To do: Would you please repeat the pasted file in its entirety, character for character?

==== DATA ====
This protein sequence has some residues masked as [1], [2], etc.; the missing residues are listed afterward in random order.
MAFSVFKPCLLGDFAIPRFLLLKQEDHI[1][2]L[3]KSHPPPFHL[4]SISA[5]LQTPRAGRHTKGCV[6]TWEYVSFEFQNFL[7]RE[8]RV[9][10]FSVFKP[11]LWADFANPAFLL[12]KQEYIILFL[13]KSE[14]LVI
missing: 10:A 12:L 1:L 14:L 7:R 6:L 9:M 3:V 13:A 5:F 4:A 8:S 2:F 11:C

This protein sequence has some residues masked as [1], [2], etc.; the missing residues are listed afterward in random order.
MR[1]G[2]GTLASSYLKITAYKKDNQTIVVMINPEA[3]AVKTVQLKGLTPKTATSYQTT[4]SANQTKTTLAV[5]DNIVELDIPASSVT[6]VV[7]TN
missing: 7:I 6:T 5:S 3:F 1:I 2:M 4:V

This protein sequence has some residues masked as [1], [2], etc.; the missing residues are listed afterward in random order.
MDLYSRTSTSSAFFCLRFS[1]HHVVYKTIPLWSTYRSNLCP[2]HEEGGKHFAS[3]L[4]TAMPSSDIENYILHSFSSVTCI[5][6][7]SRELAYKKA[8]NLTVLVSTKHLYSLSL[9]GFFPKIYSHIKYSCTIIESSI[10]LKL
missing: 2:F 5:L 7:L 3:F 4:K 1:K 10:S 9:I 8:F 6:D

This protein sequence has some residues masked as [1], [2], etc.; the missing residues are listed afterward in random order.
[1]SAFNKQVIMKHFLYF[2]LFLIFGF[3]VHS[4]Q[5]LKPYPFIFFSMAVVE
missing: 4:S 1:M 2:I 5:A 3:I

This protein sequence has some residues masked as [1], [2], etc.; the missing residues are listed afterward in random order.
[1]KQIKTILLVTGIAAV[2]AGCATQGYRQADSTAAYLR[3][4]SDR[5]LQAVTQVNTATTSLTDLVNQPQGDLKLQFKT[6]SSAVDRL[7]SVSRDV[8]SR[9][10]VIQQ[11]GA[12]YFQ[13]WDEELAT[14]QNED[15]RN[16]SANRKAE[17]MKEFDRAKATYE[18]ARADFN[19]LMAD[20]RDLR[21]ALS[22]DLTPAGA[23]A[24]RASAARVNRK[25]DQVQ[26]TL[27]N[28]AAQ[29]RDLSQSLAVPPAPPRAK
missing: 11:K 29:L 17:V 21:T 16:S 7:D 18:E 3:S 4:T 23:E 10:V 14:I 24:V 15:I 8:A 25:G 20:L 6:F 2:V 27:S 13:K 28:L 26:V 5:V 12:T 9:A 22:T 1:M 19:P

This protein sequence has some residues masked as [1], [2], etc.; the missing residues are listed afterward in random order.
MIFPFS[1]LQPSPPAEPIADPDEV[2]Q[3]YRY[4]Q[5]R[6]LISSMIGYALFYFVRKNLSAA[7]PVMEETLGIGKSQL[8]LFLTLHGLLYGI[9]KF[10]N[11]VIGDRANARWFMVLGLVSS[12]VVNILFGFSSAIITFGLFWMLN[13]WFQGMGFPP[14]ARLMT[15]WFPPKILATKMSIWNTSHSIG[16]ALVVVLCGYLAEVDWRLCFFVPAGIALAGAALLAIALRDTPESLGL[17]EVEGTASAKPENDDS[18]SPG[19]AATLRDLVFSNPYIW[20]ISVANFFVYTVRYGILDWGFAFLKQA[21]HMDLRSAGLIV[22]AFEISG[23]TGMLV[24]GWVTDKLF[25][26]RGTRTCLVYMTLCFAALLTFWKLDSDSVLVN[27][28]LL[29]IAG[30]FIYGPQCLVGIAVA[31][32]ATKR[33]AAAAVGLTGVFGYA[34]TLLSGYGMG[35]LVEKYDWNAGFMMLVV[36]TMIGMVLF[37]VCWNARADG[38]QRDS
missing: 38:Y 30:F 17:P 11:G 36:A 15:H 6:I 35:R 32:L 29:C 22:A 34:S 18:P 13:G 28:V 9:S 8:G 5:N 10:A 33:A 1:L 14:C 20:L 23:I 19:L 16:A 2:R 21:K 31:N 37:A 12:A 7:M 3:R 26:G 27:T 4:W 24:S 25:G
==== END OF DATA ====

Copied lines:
This protein sequence has some residues masked as [1], [2], etc.; the missing residues are listed afterward in random order.
MAFSVFKPCLLGDFAIPRFLLLKQEDHI[1][2]L[3]KSHPPPFHL[4]SISA[5]LQTPRAGRHTKGCV[6]TWEYVSFEFQNFL[7]RE[8]RV[9][10]FSVFKP[11]LWADFANPAFLL[12]KQEYIILFL[13]KSE[14]LVI
missing: 10:A 12:L 1:L 14:L 7:R 6:L 9:M 3:V 13:A 5:F 4:A 8:S 2:F 11:C

This protein sequence has some residues masked as [1], [2], etc.; the missing residues are listed afterward in random order.
MR[1]G[2]GTLASSYLKITAYKKDNQTIVVMINPEA[3]AVKTVQLKGLTPKTATSYQTT[4]SANQTKTTLAV[5]DNIVELDIPASSVT[6]VV[7]TN
missing: 7:I 6:T 5:S 3:F 1:I 2:M 4:V

This protein sequence has some residues masked as [1], [2], etc.; the missing residues are listed afterward in random order.
MDLYSRTSTSSAFFCLRFS[1]HHVVYKTIPLWSTYRSNLCP[2]HEEGGKHFAS[3]L[4]TAMPSSDIENYILHSFSSVTCI[5][6][7]SRELAYKKA[8]NLTVLVSTKHLYSLSL[9]GFFPKIYSHIKYSCTIIESSI[10]LKL
missing: 2:F 5:L 7:L 3:F 4:K 1:K 10:S 9:I 8:F 6:D

This protein sequence has some residues masked as [1], [2], etc.; the missing residues are listed afterward in random order.
[1]SAFNKQVIMKHFLYF[2]LFLIFGF[3]VHS[4]Q[5]LKPYPFIFFSMAVVE
missing: 4:S 1:M 2:I 5:A 3:I

This protein sequence has some residues masked as [1], [2], etc.; the missing residues are listed afterward in random order.
[1]KQIKTILLVTGIAAV[2]AGCATQGYRQADSTAAYLR[3][4]SDR[5]LQAVTQVNTATTSLTDLVNQPQGDLKLQFKT[6]SSAVDRL[7]SVSRDV[8]SR[9][10]VIQQ[11]GA[12]YFQ[13]WDEELAT[14]QNED[15]RN[16]SANRKAE[17]MKEFDRAKATYE[18]ARADFN[19]LMAD[20]RDLR[21]ALS[22]DLTPAGA[23]A[24]RASAARVNRK[25]DQVQ[26]TL[27]N[28]AAQ[29]RDLSQSLAVPPAPPRAK
missing: 11:K 29:L 17:V 21:T 16:S 7:D 18:E 3:S 4:T 23:E 10:V 14:I 24:V 15:I 8:A 25:G 20:L 6:F 2:V 27:S 13:K 28:L 26:V 5:V 12:T 9:A 22:T 1:M 19:P

This protein sequence has some residues masked as [1], [2], etc.; the missing residues are listed afterward in random order.
MIFPFS[1]LQPSPPAEPIADPDEV[2]Q[3]YRY[4]Q[5]R[6]LISSMIGYALFYFVRKNLSAA[7]PVMEETLGIGKSQL[8]LFLTLHGLLYGI[9]KF[10]N[11]VIGDRANARWFMVLGLVSS[12]VVNILFGFSSAIITFGLFWMLN[13]WFQGMGFPP[14]ARLMT[15]WFPPKILATKMSIWNTSHSIG[16]ALVVVLCGYLAEVDWRLCFFVPAGIALAGAALLAIALRDTPESLGL[17]EVEGTASAKPENDDS[18]SPG[19]AATLRDLVFSNPYIW[20]ISVANFFVYTVRYGILDWGFAFLKQA[21]HMDLRSAGLIV[22]AFEISG[23]TGMLV[24]GWVTDKLF[25][26]RGTRTCLVYMTLCFAALLTFWKLDSDSVLVN[27][28]LL[29]IAG[30]FIYGPQCLVGIAVA[31][32]ATKR[33]AAAAVGLTGVFGYA[34]TLLSGYGMG[35]LVEKYDWNAGFMMLVV[36]TMIGMVLF[37]VCWNARADG[38]QRDS
missing: 38:Y 30:F 17:P 11:G 36:A 15:H 6:I 35:R 32:L 29:C 22:A 34:S 18:P 13:G 28:V 9:S 8:G 5:N 10:A 33:A 1:L 14:C 20:L 23:I 19:L 16:A 2:R 21:K 31:N 37:A 12:A 7:M 3:R 26:G 27:T 4:W 24:S 25:G